The UK Vaccine Taskforce (VTF) notes the UK faced an ‘enormous challenge’ in delivering a large number of vaccine trials this year: given the unprecedented speed and intensity of COVID-19 vaccine development. In July, it launched ‘the world’s first national citizen registry’: where any member of the public can sign up and register their interest in participating in any upcoming trials. To date around 360,000 people have signed up.
“Without this NHS registry the UK would not have been able to enrol its trials so quickly and generate the necessary safety and clinical efficacy data rapidly,” says the UK government, which launched the taskforce in May this year with the remit of ensuring the UK has access to COVID-19 vaccines as possible.
Thousands have been recruited into Phase 3 vaccine trials including Oxford/AstraZeneca, Novavax and Janssen; as well as AstraZeneca antibody trials to date, and more are expected to be approached for all phases of vaccine trials starting in 2021.
To encourage the UK public to sign up to this citizen registry, the VTF funded a targeted strategic communications campaign to launch the initiative and to attract those most at risk to sign up.
Around 33% of registrates are aged 60+. However, only 8% of registrants are from black, Asian and minority ethnic backgrounds: which does not reflect UK demographics. Specific communications campaigns are being run to try and attract more people from these communities.
The VTF believes this engagement with clinical trials can continue past the current pandemic: although notes it will take extra effort to ensure this happens.
“94% of those who have signed up to date have indicated willingness to be approached for trials other than COVID-19 vaccine trials and communications with those that have signed up indicate that levels of engagement are very high," says the government as it releases a report on the progress of the VTF this month. "Currently “open rates” for a regular newsletter to volunteers on the registry are 80%.
“It is inevitable that engagement levels will decrease once vaccine deployment begins and therefore continued communications and engagement with these volunteers become even more important. This digital approach to building the NHS citizen registry provides an enduring legacy for future vaccine development and highlights again the value that the UK can bring to both global pandemic vaccine development as well as more broadly.”
AstraZeneca / Oxford University
AZD1222 (replication-deficient chimpanzee viral vector)
12,390 people in COV002 (Phase II/III trial); aged 18+
NVX-CoV2373 (recombinant nanoparticle technology)
10,000 people aged 18-84
JNJ-78436735 (adenovirus vector); 2-dose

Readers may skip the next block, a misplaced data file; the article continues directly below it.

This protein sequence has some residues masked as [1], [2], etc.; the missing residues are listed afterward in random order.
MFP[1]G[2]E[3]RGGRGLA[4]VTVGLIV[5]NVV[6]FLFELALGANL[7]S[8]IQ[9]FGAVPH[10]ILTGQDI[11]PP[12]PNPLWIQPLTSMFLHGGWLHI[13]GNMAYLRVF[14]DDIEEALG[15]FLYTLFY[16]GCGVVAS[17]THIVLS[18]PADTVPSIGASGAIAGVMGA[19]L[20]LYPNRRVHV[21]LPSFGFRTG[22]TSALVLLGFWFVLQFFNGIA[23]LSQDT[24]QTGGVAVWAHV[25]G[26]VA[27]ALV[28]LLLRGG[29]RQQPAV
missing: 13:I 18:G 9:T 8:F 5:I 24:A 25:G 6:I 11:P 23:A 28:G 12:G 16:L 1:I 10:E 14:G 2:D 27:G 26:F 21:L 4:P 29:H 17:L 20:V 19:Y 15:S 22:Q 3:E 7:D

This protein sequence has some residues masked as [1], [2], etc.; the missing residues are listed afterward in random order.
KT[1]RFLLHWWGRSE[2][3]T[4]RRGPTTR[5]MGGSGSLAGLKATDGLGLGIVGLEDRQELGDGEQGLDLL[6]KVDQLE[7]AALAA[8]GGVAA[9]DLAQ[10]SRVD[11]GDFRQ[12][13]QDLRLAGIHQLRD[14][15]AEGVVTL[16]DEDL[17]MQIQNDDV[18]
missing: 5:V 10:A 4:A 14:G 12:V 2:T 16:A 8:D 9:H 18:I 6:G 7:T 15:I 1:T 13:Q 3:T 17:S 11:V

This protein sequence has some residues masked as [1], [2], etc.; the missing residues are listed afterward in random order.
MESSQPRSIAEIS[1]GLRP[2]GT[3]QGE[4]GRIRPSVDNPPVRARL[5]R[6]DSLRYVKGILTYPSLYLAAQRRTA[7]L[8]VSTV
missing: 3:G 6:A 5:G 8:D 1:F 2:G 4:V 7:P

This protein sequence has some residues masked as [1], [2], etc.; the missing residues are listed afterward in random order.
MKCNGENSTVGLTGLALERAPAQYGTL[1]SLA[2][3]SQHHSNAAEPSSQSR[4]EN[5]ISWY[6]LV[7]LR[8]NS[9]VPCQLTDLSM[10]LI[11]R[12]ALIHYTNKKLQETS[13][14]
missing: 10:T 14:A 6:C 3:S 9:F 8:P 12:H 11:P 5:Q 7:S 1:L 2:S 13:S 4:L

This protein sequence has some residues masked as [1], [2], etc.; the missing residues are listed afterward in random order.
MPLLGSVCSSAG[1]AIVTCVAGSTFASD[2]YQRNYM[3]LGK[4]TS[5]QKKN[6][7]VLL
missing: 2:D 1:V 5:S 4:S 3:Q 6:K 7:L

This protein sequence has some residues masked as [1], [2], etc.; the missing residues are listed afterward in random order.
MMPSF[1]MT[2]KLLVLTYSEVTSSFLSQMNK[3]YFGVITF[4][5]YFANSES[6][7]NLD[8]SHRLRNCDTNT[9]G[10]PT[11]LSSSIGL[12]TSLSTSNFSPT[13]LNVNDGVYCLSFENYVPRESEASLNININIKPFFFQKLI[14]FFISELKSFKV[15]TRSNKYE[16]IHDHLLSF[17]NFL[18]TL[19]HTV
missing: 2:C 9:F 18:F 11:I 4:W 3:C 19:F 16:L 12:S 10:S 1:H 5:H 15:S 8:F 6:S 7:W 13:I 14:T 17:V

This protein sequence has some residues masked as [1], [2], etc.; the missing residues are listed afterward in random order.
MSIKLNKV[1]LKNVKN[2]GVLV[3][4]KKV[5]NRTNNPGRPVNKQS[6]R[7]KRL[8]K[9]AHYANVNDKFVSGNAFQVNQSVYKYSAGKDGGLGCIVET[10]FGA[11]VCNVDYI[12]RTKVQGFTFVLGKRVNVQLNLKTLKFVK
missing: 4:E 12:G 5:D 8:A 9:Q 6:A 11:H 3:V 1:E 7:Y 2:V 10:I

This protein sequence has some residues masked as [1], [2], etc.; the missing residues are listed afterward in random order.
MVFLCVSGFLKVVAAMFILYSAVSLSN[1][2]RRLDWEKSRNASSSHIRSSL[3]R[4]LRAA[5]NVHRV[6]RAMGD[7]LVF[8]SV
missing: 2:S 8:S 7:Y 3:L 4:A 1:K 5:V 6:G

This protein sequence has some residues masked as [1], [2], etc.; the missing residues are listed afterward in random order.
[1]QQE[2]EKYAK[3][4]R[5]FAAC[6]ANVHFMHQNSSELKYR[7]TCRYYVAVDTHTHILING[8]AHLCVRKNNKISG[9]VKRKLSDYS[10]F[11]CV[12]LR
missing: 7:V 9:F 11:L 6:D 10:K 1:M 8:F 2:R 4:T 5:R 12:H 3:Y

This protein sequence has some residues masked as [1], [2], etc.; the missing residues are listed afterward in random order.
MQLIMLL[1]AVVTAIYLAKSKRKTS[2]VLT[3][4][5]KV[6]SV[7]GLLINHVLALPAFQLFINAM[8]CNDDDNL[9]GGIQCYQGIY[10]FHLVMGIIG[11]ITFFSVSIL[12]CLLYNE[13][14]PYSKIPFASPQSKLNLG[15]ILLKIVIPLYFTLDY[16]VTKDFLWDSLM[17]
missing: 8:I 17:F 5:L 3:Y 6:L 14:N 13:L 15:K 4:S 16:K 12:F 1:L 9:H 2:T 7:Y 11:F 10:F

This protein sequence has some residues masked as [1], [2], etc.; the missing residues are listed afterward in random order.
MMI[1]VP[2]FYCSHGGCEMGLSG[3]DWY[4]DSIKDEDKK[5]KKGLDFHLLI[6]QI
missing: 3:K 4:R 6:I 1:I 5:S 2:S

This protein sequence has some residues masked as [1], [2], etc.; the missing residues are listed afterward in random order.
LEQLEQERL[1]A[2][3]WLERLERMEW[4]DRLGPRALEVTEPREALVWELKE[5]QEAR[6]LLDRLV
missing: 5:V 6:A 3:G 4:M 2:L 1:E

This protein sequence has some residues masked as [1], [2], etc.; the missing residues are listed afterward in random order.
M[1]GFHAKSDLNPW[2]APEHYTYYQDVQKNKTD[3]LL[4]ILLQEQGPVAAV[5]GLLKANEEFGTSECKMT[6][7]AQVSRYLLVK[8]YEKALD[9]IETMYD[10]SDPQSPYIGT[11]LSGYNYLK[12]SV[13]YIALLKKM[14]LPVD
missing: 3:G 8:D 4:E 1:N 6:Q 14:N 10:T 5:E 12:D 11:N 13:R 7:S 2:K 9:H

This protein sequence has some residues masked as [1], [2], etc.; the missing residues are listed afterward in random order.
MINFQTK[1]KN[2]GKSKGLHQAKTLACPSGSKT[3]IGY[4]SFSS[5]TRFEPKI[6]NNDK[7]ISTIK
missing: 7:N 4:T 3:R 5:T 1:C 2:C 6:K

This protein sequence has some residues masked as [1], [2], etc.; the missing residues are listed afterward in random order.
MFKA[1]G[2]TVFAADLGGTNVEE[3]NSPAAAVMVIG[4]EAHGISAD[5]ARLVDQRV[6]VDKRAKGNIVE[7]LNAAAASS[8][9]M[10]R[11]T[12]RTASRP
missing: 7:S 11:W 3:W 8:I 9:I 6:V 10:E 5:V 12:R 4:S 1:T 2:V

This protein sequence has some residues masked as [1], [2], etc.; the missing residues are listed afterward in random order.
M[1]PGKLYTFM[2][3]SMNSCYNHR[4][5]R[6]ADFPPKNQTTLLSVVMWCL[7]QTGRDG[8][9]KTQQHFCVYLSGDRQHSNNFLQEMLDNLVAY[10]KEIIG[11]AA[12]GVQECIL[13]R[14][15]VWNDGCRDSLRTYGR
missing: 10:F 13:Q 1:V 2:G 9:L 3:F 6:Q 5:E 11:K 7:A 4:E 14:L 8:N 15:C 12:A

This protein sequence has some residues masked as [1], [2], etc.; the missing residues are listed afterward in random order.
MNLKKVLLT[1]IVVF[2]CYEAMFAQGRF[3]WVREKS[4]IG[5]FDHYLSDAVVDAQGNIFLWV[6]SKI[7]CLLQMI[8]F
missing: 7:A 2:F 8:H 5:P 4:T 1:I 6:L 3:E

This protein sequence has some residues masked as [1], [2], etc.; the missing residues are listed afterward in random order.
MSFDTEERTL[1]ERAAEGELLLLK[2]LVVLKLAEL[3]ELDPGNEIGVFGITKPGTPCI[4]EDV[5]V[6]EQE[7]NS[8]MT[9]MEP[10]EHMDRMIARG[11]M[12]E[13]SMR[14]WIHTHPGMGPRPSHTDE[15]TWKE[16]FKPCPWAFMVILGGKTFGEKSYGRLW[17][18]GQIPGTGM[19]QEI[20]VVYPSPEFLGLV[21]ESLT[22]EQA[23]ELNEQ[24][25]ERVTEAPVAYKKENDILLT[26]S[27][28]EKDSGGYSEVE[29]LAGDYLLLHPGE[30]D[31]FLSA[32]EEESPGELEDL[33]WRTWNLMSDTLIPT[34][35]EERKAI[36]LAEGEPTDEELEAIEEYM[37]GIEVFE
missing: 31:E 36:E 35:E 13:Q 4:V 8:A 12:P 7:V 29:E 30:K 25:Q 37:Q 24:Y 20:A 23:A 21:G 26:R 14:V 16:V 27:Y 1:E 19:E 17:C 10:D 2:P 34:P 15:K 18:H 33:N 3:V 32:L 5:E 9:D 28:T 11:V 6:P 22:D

Human challenge studies
The UK has set out plans to start a Human Challenge Programme for COVID-19 in the new year: a collaboration between Imperial College London, the government’s Department for Business, Energy and Industrial Strategy (BEIS), clinical company hVIVO and the Royal Free London NHS Foundation Trust.
Human challenge studies – where volunteers are deliberately infected with the coronavirus – can increase understanding of how SARS-CoV-2 works and speed up vaccine development.
If approved by regulators and ethics committees, the trials - backed by a $43m government investment - will be the first in the world for coronavirus. The first results could be expected in May.
The aim of the UK challenge studies will be twofold: firstly to ascertain the level of virus that causes an infection; and secondly to assess the efficacy of vaccine candidates.
“In addition to running large placebo-controlled efficacy studies it is important to gain information about the coronavirus as we go forward. We do not yet know enough about the behaviour of the virus and the impact it has in different populations," notes the government report.
“Human challenge studies in flu revealed critical information and data about the infectivity of subjects prior to their showing symptoms and this was only discovered through the tightly controlled human challenge studies.
“Such studies could help define the immunopathogenesis of COVID-19, duration of vaccine-induced immunity and correlates of protection in healthy populations.
“Once the SARS-CoV-2 Human Challenge model has been established in early 2021, the VTF has secured the first three slots to run clinical trials on the most promising new vaccines ahead of everyone else. The model can be used as a ‘fast to fail’ approach to select the most promising vaccines faster and optimising investment.
Regardless of whether the first wave of vaccines are successfully licensed or not, follow on vaccines are likely to be needed (whether for heterologous boosting or to address supply challenges, cost of goods, mutations, sub populations, duration, reinfection etc.)
"If disease transmission rates are low, the only way that next the wave of vaccines could be ‘immuno-bridged’ to first generation licensed vaccines quickly will be through human challenge studies. The option for large-scale field efficacy studies simply may not exist.”
Ultimately, the VTF seeks to put the UK ‘at the forefront of global vaccine research, development, manufacture and distribution’. It says that, in building up clinical studies in these ways, it can build pandemic preparedness for COVID-19 and beyond.